Allowed to Finally Shine (The Torch)

Allowed to finally shine

FEBRUARY 23, 2018

My name is Fatima. I am 30 years old and have lived almost my entire life as undocumented in the United States. My mother immigrated from Bangladesh to New York when I was a year and a half old.

“I am lucky to have always known what my passion is, and DACA allowed me the opportunity to pursue it.” (Photo courtesy of Fatima Ahmed.)

I received both my bachelor’s and master’s degree at the Fashion Institute of Technology summa cum laude. Since DACA did not exist when I attended college, I was not able to pay for school with scholarships or aid, even though I would have been an ideal candidate. Instead, I went to school full-time, while also working various odd jobs full-time to pay for tuition. I interned part-time at prestigious museums and fashion houses, knowing that I would never be able to work at those institutions unless I could gain status. I had to turn down dream jobs because I could not be legally paid. While I was a bright student and beloved by notable figures in my university, I had no prospect of furthering my passion in design.

Once I had DACA, my whole life changed. I was immediately hired by Peter Marino Architects, a world-renowned interior design and architecture firm. I was allowed to finally shine at what I studied to do. DACA gave me the opportunity to work in my field, becoming well known in the New York City interior design world before becoming a small business owner of a growing textile company. However, I had been held back in my career, since I was not able to travel. Most of my work is with international clients.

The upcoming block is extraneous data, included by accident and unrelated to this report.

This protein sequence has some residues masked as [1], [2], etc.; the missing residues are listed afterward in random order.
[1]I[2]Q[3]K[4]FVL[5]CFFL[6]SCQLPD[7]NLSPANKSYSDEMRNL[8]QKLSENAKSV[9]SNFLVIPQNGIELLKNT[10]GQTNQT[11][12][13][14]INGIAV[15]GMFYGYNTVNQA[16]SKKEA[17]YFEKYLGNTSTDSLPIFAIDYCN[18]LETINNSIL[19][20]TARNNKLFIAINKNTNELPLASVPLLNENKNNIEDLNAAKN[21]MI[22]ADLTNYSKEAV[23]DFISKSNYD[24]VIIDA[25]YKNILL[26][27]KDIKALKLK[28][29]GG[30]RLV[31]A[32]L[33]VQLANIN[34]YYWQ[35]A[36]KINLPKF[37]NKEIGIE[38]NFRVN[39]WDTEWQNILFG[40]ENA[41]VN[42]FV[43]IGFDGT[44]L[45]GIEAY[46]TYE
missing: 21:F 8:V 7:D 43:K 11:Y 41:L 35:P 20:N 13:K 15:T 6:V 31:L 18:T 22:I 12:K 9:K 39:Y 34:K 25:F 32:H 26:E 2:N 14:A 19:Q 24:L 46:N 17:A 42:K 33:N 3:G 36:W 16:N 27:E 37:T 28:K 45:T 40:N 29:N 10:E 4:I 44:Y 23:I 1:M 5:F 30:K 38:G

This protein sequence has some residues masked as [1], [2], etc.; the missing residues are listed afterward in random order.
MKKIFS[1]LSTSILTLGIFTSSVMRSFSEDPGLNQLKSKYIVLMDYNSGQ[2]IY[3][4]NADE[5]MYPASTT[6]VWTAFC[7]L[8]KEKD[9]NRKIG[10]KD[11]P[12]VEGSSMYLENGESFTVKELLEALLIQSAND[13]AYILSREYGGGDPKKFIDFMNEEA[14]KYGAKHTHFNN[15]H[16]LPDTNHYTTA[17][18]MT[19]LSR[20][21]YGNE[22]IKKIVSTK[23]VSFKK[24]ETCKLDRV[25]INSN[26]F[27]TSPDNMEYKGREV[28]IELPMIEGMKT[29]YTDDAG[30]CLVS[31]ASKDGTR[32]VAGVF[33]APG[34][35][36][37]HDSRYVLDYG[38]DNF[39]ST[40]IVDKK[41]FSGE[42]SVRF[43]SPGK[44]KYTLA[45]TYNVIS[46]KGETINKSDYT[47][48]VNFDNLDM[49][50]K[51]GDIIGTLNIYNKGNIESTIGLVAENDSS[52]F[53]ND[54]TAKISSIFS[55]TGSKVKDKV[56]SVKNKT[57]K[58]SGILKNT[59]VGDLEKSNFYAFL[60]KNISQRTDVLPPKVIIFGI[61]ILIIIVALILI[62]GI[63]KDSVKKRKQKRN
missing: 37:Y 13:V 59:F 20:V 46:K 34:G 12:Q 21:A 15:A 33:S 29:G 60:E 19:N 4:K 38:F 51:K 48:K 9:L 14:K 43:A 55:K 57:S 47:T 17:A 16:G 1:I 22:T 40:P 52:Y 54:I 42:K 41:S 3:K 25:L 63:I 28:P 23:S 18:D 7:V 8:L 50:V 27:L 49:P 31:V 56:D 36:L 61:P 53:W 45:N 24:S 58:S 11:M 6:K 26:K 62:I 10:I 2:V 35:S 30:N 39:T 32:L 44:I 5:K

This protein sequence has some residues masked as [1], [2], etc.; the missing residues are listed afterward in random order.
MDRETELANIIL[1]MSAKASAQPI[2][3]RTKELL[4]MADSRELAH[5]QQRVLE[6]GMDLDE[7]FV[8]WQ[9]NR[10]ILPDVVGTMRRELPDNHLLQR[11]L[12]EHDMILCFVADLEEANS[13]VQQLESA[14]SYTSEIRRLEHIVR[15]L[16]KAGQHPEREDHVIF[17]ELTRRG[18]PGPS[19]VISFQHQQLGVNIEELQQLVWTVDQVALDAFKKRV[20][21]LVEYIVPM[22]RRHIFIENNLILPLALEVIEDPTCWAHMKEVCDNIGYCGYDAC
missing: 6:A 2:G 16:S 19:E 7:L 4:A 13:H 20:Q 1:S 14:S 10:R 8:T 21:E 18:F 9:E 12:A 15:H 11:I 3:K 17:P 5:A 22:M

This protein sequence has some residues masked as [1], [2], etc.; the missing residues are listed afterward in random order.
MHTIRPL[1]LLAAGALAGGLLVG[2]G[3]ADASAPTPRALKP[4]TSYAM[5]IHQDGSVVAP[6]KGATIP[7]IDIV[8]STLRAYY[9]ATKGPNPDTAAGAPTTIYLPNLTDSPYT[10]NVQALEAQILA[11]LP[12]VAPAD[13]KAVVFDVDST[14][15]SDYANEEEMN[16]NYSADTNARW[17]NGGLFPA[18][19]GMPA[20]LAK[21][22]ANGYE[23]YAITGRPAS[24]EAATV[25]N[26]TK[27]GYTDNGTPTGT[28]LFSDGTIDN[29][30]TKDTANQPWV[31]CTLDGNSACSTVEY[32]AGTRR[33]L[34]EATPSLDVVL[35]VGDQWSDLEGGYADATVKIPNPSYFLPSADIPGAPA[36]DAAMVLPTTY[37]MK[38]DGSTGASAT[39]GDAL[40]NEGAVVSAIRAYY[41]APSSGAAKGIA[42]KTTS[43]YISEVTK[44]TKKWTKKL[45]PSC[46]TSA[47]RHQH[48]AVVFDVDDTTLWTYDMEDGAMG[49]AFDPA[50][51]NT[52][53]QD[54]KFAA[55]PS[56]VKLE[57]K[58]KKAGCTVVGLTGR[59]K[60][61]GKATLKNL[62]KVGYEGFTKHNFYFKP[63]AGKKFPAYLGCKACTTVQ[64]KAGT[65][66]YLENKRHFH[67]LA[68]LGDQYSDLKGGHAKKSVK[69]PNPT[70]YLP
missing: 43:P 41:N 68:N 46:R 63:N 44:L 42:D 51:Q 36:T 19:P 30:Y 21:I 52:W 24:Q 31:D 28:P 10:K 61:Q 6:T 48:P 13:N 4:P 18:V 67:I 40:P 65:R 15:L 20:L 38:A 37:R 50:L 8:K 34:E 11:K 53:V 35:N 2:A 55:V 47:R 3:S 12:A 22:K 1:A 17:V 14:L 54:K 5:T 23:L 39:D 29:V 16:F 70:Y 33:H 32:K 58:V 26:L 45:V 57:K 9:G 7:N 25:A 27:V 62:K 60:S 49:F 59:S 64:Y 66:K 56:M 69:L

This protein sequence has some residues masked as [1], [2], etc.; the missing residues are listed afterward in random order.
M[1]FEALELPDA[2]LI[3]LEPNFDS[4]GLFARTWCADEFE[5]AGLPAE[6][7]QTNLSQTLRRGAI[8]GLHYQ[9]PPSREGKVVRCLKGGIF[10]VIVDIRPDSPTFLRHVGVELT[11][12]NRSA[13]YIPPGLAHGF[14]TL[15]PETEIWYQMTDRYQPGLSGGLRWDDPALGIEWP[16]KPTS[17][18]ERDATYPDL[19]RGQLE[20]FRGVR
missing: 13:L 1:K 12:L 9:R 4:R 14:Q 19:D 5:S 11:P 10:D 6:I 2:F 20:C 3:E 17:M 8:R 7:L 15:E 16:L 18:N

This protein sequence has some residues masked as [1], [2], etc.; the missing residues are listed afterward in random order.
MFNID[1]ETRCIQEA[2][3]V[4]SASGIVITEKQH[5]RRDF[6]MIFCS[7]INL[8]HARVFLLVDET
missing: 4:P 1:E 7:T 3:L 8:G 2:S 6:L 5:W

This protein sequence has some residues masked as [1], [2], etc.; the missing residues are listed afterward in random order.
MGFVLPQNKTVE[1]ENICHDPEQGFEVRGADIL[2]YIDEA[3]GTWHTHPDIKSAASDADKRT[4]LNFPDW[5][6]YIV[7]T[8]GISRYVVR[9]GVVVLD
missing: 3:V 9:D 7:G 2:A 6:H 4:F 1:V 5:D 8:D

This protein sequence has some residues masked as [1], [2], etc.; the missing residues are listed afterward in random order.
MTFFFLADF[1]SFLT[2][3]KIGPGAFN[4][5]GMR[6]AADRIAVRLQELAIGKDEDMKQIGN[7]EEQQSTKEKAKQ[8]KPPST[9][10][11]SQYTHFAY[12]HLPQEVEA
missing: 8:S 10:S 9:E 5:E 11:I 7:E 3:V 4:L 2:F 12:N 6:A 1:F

In my personal life, I had not seen my father in 12 years because his quality of life suffered too much as an undocumented immigrant, so he moved back to Bangladesh. He passed away several months ago, and I was not able to see or be with him, since I couldn’t travel then. This caused me an immense amount of grief.

I’ve lived in this country my whole life. My entire family is here. I am an active member of my community. I volunteer in charities, I pay federal taxes, I contribute to the American economy in numerous ways. I know no one in Bangladesh and have no roots or ties there. I am lucky to have always known what my passion is, and DACA allowed me the opportunity to pursue it.

In 2014, I married my husband, a U.S. citizen, and applied for adjustment of status. Just this past September, after waiting three years, I finally received my green card. Unfortunately, most people with DACA will not be able to adjust their status this way and will need action from Congress.

I’ve lost a lot in my life due to my undocumented status. I have also gained a lot in my life due to DACA. Like me, people who have DACA want to contribute to this country that they call home, but they can’t if they’re not treated as full members of society. Many bright futures that benefit the United States will be lost a permanent solution is created for DACA recipients.

Fatima Ahmed is a designer and former DACA recipient from Sunnyside, New York.

To learn more about what you can do to help people like Fatima, visit And you can do more: Call Congress at 1-478-488-8059 and insist that your senators and representatives support and vote for the bipartisan Dream Act now!